5. Fill each muffin cup just to the top with batter. Bake the muffins until a toothpick inserted into the center comes out clean, about 24 minutes. Allow to cool 3-5 minutes and then remove from muffin tin onto a cooling rack.
6. For dipping: melt butter and place in a medium bowl. In another bowl, mix together the sugar and cinnamon. While muffins are still warm, roll each muffin in the melted butter, coating the top and all sides. Transfer to the cinnamon-sugar mixture, and roll to coat the muffin completely. Leave on cooling rack to cool completely.

Tuesday, August 23, 2011

As California shakes its head in dissapointment

In case you didn't hear (in which case, you must live in a cave and I'm very impressed you found your way to my blog), but there was an earthquake today. Since I live in Richmond, the epicenter was less than 40 miles from my house, and with all the CNN coverage, you'd think the whole East Coast was crumbling into the ocean. Let me try to put it into perspective for you: when it started, I was blow drying my hair and thought our dryer was bouncing around and causing the floor to vibrate. When it got a little stronger, and Dan ran into the nearest doorway (earthquake survival: fail) with an adrenaline-fueled grin on his face, I realized that perhaps, it was a little something bigger. But by the time we figured out what was really happening, it was over.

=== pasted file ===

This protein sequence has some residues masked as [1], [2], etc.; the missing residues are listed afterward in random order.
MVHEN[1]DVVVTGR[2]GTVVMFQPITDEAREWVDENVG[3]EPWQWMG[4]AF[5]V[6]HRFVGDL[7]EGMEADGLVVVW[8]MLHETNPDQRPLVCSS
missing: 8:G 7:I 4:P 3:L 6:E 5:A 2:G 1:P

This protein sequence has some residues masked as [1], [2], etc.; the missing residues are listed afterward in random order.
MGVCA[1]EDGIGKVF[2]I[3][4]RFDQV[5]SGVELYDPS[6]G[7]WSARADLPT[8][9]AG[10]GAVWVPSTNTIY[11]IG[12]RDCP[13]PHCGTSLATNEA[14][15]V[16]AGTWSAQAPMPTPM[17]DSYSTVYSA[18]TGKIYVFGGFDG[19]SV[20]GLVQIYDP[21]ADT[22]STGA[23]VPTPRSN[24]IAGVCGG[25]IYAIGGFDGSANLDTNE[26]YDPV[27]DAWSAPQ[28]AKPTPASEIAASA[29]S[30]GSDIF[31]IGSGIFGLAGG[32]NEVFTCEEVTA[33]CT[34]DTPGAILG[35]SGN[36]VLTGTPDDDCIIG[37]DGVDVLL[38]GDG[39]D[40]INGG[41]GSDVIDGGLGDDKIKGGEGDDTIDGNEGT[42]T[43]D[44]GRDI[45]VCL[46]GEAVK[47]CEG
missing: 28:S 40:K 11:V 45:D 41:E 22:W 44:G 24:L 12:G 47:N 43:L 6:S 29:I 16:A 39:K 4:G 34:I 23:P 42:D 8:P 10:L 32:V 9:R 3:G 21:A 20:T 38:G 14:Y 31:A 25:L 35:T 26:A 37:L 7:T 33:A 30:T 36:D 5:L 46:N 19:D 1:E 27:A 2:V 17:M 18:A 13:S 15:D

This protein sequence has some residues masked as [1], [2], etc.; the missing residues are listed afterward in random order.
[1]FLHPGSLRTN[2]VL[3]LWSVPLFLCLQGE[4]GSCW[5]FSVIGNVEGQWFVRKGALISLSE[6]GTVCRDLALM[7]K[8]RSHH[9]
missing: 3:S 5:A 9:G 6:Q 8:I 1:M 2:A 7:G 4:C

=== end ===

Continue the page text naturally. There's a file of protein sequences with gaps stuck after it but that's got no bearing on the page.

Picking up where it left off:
Really guys, it was not that serious.

Of course, that didn't stop Dan from running out to the Fire/EMS station in case anything else catastrophic happened. It's not like he had surgery yesterday, or anything. Oh, wait....

It also didn't stop me from going to the grocery store for more milk so I could make three versions of the same muffin. There was lots of sampling. And now I feel nauseous. But more on that tomorrow (the muffins, not the nausea).

Monday, August 22, 2011

Matzoh Ball Soup

Ah, the healing powers of soup.

Dan had one of his wisdom teeth removed today. In his groggy, anesthesia-induced stupor he had one request: Matzoh Ball Soup. I hoped he might forget this particular conversation once we got home, but after an afternoon nap, and several bowls of ice cream, he was still jonesing for it.